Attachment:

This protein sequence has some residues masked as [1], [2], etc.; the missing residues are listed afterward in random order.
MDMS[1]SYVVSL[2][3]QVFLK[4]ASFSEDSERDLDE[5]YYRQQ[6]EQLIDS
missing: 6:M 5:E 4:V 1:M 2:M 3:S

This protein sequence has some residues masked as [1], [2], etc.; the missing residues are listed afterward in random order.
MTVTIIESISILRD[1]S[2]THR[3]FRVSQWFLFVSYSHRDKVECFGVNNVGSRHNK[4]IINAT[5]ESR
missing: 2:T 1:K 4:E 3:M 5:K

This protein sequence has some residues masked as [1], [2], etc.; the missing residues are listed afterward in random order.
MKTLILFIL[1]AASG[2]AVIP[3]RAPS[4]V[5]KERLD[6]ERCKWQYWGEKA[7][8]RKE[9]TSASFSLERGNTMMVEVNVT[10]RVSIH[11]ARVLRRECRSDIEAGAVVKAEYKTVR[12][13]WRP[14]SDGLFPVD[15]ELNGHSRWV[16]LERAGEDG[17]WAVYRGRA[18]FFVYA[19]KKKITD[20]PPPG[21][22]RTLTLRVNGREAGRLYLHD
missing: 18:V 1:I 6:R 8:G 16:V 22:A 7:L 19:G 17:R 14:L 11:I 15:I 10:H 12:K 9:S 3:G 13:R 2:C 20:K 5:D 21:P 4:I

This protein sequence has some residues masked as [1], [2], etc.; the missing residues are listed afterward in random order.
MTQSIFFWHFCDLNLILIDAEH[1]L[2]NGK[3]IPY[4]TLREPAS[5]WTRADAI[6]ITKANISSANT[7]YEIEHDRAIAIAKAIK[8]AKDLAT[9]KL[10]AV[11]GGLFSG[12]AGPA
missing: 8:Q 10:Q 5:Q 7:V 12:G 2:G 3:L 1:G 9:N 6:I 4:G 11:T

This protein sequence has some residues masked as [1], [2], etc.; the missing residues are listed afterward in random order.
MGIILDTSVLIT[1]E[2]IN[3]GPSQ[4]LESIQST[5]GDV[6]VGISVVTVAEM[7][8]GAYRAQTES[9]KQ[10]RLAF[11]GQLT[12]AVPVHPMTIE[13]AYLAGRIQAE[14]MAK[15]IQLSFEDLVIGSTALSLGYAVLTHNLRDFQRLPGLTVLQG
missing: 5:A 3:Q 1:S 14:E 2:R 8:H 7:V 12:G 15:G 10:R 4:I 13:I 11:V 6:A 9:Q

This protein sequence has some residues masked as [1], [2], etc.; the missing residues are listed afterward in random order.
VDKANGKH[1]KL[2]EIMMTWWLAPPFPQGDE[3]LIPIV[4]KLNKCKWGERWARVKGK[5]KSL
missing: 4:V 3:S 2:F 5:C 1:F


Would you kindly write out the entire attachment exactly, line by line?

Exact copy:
This protein sequence has some residues masked as [1], [2], etc.; the missing residues are listed afterward in random order.
MDMS[1]SYVVSL[2][3]QVFLK[4]ASFSEDSERDLDE[5]YYRQQ[6]EQLIDS
missing: 6:M 5:E 4:V 1:M 2:M 3:S

This protein sequence has some residues masked as [1], [2], etc.; the missing residues are listed afterward in random order.
MTVTIIESISILRD[1]S[2]THR[3]FRVSQWFLFVSYSHRDKVECFGVNNVGSRHNK[4]IINAT[5]ESR
missing: 2:T 1:K 4:E 3:M 5:K

This protein sequence has some residues masked as [1], [2], etc.; the missing residues are listed afterward in random order.
MKTLILFIL[1]AASG[2]AVIP[3]RAPS[4]V[5]KERLD[6]ERCKWQYWGEKA[7][8]RKE[9]TSASFSLERGNTMMVEVNVT[10]RVSIH[11]ARVLRRECRSDIEAGAVVKAEYKTVR[12][13]WRP[14]SDGLFPVD[15]ELNGHSRWV[16]LERAGEDG[17]WAVYRGRA[18]FFVYA[19]KKKITD[20]PPPG[21][22]RTLTLRVNGREAGRLYLHD
missing: 18:V 1:I 6:R 8:G 16:V 22:A 7:L 19:G 17:R 14:L 11:I 15:I 10:H 12:K 9:S 3:G 13:R 2:C 20:K 5:D 21:P 4:I

This protein sequence has some residues masked as [1], [2], etc.; the missing residues are listed afterward in random order.
MTQSIFFWHFCDLNLILIDAEH[1]L[2]NGK[3]IPY[4]TLREPAS[5]WTRADAI[6]ITKANISSANT[7]YEIEHDRAIAIAKAIK[8]AKDLAT[9]KL[10]AV[11]GGLFSG[12]AGPA
missing: 8:Q 10:Q 5:Q 7:V 12:G 2:G 3:L 1:G 9:N 6:I 4:G 11:T

This protein sequence has some residues masked as [1], [2], etc.; the missing residues are listed afterward in random order.
MGIILDTSVLIT[1]E[2]IN[3]GPSQ[4]LESIQST[5]GDV[6]VGISVVTVAEM[7][8]GAYRAQTES[9]KQ[10]RLAF[11]GQLT[12]AVPVHPMTIE[13]AYLAGRIQAE[14]MAK[15]IQLSFEDLVIGSTALSLGYAVLTHNLRDFQRLPGLTVLQG
missing: 5:A 3:Q 1:S 14:E 2:R 8:H 7:V 12:G 15:G 10:R 4:I 13:I 11:V 6:A 9:Q

This protein sequence has some residues masked as [1], [2], etc.; the missing residues are listed afterward in random order.
VDKANGKH[1]KL[2]EIMMTWWLAPPFPQGDE[3]LIPIV[4]KLNKCKWGERWARVKGK[5]KSL
missing: 4:V 3:S 2:F 5:C 1:F